Connotation : Zakaria Ramhani

17 November - 6 December 2014

Artspace Gallery Hosts an Exclusive Exhibition for Acclaimed Moroccan Artist Zakaria Ramhani and Presents the Global Launch of William Wagner Geneva.

The prestigious Dubai-based ARTSPACE Gallery will hold an exhibit for the renowned Moroccan Artist Zakaria Ramhani, entitled Connotation. ARTSPACE is committed to the promotion of contemporary Middle Eastern art and artists. The gallery is a regional leader and its second location in London caters to its extensive global clientele while bridging the gap between the eastern and western art scenes. We are also pleased to announce our collaboration with William Wagner Geneva, a luxury brand of Time Keeper and instrument of writing.


Zakaria Ramhani was born in Tangier in 1983. The son of a painter, he discovered very early the different painting techniques in his father’s studio. Deeply influenced by the way the religious conservatives criticized his father for making figurative art, Zakaria Ramhani chose to use and transform the Islamic tradition of calligraphy, whose abstract nature allowed artists to avoid violating the prohibition against figurative representation. Zakaria Ramhani got his diploma to become a fine art teacher in Tangier in 2003, and worked as a teacher, before giving up his work to devote himself entirely to his paintings. In his own words he speaks very candidly about his work:

“I do not paint; I create faces, emotions and moods in my mother tongue. I see the painting in the history of Western art as a possibility and not finality. I see my approach as an encounter of artistic legacies from different civilizations. My work is primarily based on the use of writing, calligraphy and letters in Arabic, sometimes juxtaposed in French or English, to create figurative paintings- most of which are dedicated to portraits. I can recall becoming fascinated and intrigued by figurative paintings and portraits at a very young age through the practice of my father who is also a painter. I quickly realized this particular practice was against aniconicism in Islam and is also found in Judaism.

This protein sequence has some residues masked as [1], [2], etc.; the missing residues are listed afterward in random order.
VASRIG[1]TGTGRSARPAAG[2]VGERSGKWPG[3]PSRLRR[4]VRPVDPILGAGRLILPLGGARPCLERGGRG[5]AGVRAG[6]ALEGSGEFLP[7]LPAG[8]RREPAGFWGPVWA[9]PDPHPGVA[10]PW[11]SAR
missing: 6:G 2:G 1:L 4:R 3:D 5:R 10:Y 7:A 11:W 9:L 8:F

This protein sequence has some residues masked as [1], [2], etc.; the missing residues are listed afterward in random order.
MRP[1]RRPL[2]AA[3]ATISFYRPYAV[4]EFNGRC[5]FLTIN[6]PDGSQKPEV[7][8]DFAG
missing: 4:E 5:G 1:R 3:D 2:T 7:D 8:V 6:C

I remember my father praying to Allah for forgiveness when he agreed to make a portrait, which was often commissioned, before a ban imposed on himself from painting all living things in our neighborhood. Some faithful believers had an understanding of the soothsayer’s message and refused to speak to him because they thought he was committing a great sin. This guilt that I probably inherited naturally nourishes a desire to re-invent a unique way of painting in order to create a representation while not being fearful.

The title of this exhibition Connotation perfectly captures the complex relationship between images and words. The connotation is difficult to define because it is the set of elements of a sign and is not only a reduced literal meaning. Signs or words that have the meaning "denoted" can be found in the dictionary. Some portraits of public figures or popular icons in this exhibition represent simple reproductions of images drawn from internet. We can talk about ownership or recuperation images rather than "traditional portraits", because I do not paint from a life model- but a more picture-based one. It is the relationship between the subject and the calligraphy that gives birth to the tension, humor and cynicism. Even the appearance of the text that forms the image is unreadable. The Arabic language creates ambiguity in the image and is put into a new context and several interpretations are then made possible. Always in search of new topics, I have come across the research of networks - the social communication "meme". I find these inspiring images as a ‘just add text’ of our choice- for the connection to emotion or the sentiment expressed by the image, presenting endless possibilities.


If we stop in front of the triptych "I'm Sorry Father", it creates a visual illusion known as ‘un trompe-oil visuel’. At first sight, it seems as though the piece is a collage, with bits and pieces stuck together. The piece is referring to an intellectual trompe-oil once the viewer sees that the three children that are the subject of this piece are personalities whose images have always been associated with terror, fear and abuse of power (Saddam, Hitler, and Bin Laden). It is these ideally combined ideas and images which create room for endless interpretation and perceptions.”